HP Buys 3Com to Play Cisco’s Server Game

hplogoUpdated: HP (s hpq) said today that it plans to buy router and switching gear maker 3Com (s coms) for $2.7 billion — a deal that seeks to put HP on better competitive footing against Cisco (s csco) and its server efforts. HP and the rest of the computing industry have struggled to come up with an answer to what Cisco calls unified computing systems, which combine servers and networking into one box, and in doing so have tended to lean on partnerships with networking providers such as Brocade (s brcd) and Juniper (s jnpr).
With its No. 2 line of Pro Curve networking gear, HP  was seen by the industry as being in the best position to compete, so this deal looks like an admission from HP that it has some holes in its networking portfolio that Cisco could exploit.  The boards of both companies have approved the deal. HP will pay $7.90 per share in cash for 3Com. My question is: Why didn’t it buy Brocade?
Update: Cisco has posted a comment in response to the deal, basically saying that HP is welcome to follow its industry leadership in unified computing.
Update2: Dan Primack over at peHUB has raised some legitimate questions about the price HP paid, and noted how 3Com’s stock has been steadily rising in the last couple of weeks. He pulled some Bloomberg data that shows how trading volume shot up today before the deal was announced, leading him and other blogs to suspect insider trading may be at work.

Dell Plays the Networking Field With Juniper Deal

datacenterDell (s dell) today said it’s agreed to resell gear from Juniper Networks (s jnpr) as the Round Rock, Texas, computer maker attempts to fill the networking hole in its product line. It signed a similar agreement with Brocade in August in the face of an onslaught of competition around unified computing systems (UCS) ignited by Cisco’s (s csco) launch of its own brand of servers in the spring. HP (s hpq), with its line of networking gear, is similarly forcing Dell to think outside the server box. Read More about Dell Plays the Networking Field With Juniper Deal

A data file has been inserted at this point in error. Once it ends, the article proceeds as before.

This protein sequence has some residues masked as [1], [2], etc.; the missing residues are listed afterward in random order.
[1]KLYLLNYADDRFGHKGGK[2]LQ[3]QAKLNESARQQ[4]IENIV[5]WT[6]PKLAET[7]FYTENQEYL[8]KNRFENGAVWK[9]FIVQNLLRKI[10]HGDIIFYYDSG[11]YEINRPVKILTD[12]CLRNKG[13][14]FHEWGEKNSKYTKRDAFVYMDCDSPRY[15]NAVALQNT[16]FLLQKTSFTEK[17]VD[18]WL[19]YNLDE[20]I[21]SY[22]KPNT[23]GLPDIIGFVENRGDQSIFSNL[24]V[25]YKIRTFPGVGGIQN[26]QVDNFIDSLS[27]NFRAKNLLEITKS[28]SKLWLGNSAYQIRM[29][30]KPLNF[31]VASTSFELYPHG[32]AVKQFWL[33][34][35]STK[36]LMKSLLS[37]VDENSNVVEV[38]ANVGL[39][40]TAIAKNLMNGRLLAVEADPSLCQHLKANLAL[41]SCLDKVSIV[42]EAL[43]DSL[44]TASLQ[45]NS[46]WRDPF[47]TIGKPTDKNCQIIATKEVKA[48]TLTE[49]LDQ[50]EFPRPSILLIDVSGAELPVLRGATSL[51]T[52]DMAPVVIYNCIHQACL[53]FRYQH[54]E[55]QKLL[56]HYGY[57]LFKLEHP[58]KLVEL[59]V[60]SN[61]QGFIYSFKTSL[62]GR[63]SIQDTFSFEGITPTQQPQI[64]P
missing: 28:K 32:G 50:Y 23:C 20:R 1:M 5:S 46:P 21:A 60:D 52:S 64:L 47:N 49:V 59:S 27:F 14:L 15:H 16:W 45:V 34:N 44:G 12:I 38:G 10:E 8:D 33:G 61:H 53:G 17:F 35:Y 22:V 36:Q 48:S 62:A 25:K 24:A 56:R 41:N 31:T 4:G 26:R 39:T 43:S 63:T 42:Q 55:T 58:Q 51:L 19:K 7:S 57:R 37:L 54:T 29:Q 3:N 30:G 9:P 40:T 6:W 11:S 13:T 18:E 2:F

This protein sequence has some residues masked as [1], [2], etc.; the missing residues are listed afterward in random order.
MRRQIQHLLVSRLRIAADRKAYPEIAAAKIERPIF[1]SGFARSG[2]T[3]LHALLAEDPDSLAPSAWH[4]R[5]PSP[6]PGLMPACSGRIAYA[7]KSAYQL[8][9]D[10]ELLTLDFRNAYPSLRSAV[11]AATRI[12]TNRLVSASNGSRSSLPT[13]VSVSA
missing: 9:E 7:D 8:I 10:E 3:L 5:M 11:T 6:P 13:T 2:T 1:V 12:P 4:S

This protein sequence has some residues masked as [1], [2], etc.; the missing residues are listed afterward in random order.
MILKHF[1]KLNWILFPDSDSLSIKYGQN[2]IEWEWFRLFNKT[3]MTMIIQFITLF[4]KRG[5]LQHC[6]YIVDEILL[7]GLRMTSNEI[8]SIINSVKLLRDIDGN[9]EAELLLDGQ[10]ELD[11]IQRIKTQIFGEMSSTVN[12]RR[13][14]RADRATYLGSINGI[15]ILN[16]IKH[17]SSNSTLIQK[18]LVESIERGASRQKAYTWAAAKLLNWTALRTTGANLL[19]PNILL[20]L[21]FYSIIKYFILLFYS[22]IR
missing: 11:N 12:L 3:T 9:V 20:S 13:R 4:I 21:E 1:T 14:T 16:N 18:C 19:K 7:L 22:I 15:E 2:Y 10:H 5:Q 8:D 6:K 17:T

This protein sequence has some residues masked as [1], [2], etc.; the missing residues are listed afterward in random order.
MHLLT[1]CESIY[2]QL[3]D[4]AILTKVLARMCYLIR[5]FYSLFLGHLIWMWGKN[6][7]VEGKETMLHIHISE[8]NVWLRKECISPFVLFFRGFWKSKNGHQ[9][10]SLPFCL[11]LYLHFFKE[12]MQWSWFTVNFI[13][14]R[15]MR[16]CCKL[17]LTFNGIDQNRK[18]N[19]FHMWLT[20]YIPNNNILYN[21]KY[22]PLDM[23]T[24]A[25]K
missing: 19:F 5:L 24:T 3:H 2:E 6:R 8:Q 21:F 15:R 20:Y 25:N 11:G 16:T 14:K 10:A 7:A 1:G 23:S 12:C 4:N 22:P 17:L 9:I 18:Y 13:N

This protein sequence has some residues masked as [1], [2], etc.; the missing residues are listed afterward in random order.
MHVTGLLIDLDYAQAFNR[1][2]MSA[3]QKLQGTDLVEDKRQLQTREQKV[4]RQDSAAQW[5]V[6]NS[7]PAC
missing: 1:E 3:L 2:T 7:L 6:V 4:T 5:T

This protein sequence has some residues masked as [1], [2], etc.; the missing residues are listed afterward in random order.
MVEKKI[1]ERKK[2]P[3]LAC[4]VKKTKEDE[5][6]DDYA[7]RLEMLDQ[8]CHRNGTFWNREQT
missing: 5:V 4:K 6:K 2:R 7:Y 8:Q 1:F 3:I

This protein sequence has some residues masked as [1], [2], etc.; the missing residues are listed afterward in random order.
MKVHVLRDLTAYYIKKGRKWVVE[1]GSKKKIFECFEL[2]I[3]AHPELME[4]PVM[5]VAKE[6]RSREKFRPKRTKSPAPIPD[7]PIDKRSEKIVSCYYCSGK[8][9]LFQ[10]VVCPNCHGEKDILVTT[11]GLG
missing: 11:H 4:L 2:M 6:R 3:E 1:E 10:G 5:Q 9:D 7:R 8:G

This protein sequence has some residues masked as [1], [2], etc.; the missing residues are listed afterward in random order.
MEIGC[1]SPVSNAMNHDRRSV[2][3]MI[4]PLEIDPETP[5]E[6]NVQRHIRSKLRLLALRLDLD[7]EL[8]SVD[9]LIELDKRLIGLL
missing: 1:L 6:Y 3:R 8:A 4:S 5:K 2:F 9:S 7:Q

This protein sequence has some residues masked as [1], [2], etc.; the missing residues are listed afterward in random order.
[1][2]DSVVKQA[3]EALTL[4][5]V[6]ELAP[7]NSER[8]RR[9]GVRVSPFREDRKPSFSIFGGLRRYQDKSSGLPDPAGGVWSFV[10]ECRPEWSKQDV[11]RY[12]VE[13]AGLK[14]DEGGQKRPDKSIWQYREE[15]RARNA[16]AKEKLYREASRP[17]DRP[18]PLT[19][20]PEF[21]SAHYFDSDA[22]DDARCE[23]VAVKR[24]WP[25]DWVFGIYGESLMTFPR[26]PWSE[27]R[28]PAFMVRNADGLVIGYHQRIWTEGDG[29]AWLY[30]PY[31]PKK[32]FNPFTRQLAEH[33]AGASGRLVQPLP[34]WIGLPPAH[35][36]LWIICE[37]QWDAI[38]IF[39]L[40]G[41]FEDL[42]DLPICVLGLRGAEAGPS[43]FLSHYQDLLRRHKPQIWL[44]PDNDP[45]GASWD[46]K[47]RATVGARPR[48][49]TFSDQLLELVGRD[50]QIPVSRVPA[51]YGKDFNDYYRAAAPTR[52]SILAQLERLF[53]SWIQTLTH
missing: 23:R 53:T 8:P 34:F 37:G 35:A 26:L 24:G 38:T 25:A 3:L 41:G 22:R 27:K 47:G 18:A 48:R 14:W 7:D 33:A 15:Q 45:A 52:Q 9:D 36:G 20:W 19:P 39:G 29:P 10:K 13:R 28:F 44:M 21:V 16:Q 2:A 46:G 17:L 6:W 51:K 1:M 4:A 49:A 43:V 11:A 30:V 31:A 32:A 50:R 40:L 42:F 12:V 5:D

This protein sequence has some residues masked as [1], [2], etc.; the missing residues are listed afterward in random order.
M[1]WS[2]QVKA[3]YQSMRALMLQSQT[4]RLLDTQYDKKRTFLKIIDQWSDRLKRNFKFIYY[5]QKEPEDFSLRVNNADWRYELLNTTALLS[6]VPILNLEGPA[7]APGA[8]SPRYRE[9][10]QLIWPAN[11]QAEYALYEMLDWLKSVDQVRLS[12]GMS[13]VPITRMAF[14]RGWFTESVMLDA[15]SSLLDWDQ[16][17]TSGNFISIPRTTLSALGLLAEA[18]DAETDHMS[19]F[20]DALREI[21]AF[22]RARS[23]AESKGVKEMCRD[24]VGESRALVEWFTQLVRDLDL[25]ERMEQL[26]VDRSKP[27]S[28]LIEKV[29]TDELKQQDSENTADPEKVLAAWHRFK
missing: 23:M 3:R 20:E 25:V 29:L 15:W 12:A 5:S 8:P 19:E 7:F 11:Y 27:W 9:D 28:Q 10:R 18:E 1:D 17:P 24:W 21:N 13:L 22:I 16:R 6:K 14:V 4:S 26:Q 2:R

YouTube’s AdWords-Like Product Now Part of AdWords

YouTube (s GOOG) this morning said it is making its “Promoted Videos” advertising product available through Google AdWords. “This integration will provide a single destination for your overall Google ad buy, and will give YouTube advertisers access to campaign tools in AdWords,” according to an emailed announcement.

Rather than contextual text advertising shown next to videos, Promoted Videos are contextual video advertising. Advertisers use them to drive views to their own videos amidst the crowd of content on YouTube.